First is autonomy, the desire to direct one’s life. Nowadays, people want control over various aspects of their work. Such as who they work with, how they work, even the where and when. The sudden need to control such elements, facilitated by tools to ease such functions, resulted in a revolution of remote work and digital nomads.

                     The second drive is master; we are motivated by our urge to be better. To restate, “people are more inclined to work in an environment that is conducive to personal growth.” Lavinia makes an unusual comparison to the chicken and egg question.  The question is, should you hire people that are like that, or do you try to make the people you have like that? She stressed the importance of talent and employing people who are self- driven already and want to learn and grow. Although her way of looking at management might be a bit provocative for some, the idea is to find those people, get out of their way and they are going to take your company where it needs to be.

                     The third driving force is the purpose, which is specific to millennial, the most prominent generation in the active workforce in the next couple of years. “The desire to do what we do, in the service of something larger than ourselves, is something that we believe in,” she said.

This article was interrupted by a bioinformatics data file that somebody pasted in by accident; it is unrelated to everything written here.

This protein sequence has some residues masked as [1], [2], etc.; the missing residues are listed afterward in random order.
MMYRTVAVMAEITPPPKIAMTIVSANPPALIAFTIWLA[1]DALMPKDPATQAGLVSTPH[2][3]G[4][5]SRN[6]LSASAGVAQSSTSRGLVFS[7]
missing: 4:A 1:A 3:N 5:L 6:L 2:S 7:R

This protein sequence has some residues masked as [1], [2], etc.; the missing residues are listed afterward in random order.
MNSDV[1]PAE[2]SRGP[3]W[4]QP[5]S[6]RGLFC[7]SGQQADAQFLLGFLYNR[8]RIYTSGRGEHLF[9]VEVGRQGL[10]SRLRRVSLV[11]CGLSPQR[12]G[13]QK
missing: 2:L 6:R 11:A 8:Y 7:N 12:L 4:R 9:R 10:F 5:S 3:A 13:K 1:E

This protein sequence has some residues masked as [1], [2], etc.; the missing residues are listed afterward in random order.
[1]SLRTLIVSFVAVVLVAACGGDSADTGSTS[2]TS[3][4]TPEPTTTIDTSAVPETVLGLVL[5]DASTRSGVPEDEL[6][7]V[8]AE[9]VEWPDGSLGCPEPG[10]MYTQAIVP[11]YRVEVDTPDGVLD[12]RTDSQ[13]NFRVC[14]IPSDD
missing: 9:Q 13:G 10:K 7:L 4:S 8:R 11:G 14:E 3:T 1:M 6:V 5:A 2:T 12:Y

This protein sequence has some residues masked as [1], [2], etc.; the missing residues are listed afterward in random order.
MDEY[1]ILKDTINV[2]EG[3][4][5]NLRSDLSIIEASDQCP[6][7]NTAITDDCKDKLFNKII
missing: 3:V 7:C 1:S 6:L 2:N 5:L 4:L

Livit Spaces – Management Approach

Lavinia shared some of the management techniques applied in Livit Spaces. First and foremost, she points outs that managing people is not her style. She believes in managing herself and coaching others. Micromanage, is one word that is not in her dictionary. They have coaching programs in Livit mentored by internal coaches from the startups or teams they’ve worked with. External coaches are also available for general topics.

At Livit, there won’t be many instances where the boss/supervisor will drop by and check up on you and your work, most of the interactions occur on Skype. The staff is empowered to do what they do, only because they know how to do their job well. It may sound idealistic, but Lavinia assures that this approach works.

They also promote flexible schedules; however, that option is not available for certain job positions. For example, HR personnel, people involved in marketing or social media, are free to choose when and where they work. Livit Spaces grant remote work for up to three days a week, an approach that is being adopted by many companies now.

Another system in place is a tool called OKR’s, which means objectives and key results. It is the goal/objective setting system that Google uses. The idea is to set up goals for an organization or company network. Then allow the departments and supporting teams to set up their own goals, and then you let each to set up personal goals as well. Lavinia pointed out, “This approach allows the people to feel ownership over the objectives and the things they are working on, which is extremely important.”